However, senior hurricane specialist Richard Pasch of the National Hurricane Center said because Irene has "such a large and intense circulation, it will probably be rather slow to weaken.”
After New York, Irene is expected to gradually weaken over land as it moves over New England on Monday.
Because Irene has been battering the Bahamas for the past day, scores of flights between South Florida and the island chain have been cancelled, including 140 from Miami International and 31 from Fort Lauderdale-Hollywood International Airport.
Airports in Bimini, Eleuthera,Freeport, Georgetown, Governors Harbour, Marsh Harbour, Nassau and Treasure Cay have been temporarily forced to close down.
As for South Florida, Irene’s fringes made for a mostly gray, gloomy day with intermittent gusty winds and bands of rain.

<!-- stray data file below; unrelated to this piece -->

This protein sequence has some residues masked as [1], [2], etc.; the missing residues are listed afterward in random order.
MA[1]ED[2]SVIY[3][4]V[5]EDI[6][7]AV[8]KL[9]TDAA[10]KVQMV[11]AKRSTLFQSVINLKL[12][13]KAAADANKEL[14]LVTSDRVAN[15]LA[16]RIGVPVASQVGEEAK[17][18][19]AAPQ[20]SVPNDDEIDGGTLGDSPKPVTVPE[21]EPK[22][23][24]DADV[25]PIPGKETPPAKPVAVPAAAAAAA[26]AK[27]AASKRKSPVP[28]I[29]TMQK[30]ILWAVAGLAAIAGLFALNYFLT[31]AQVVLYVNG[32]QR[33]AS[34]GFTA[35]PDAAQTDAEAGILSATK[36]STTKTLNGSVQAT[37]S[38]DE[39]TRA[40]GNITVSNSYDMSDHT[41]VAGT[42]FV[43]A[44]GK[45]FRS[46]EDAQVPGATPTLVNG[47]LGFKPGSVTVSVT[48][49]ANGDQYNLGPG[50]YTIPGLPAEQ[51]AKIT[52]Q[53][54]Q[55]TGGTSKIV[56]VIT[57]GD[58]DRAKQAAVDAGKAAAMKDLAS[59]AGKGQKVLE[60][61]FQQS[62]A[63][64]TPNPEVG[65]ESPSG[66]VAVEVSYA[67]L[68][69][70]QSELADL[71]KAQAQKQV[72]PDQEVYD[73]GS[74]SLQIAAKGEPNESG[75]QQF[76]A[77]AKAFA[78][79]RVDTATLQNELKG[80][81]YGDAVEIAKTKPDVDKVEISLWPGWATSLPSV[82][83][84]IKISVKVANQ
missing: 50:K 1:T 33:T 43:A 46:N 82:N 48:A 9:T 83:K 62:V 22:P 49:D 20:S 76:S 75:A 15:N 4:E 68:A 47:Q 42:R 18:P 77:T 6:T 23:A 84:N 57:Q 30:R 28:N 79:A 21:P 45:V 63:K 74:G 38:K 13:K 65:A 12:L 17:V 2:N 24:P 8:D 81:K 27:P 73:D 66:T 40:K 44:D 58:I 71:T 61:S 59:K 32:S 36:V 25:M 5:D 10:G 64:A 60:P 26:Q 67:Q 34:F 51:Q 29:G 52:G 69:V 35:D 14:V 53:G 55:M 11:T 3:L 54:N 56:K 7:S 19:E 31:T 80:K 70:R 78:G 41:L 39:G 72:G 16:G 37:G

That was a lot better than feeling the brunt of the storm, said meteorologist Robert Molleda of the National Weather Service in Miami.
"You don't want to be in the center of a major hurricane," he said.
Irene’s first rain band moved over South Florida at about 9 a.m. on Thursday, generating a gust of 47 mph at the Lake Worth Pier and 40 mph in Delray Beach. The rest of the region felt gusts up to 30 to 35 mph, Molleda said.
Most of the region received less than an inch of rain from the system, said meteorologist Kim Brabander.
Deerfield Beach, meanwhile, has reopened its fishing pier. The pier had been closed due because Irene had kicked up dangerously high surf.
The hurricane center also is monitoring newly formed Tropical Depression 10 in the eastern Atlantic. It is forecast to grow into a tropical storm within the next day and aim north out to sea without threatening land. The next named storm will be Jose.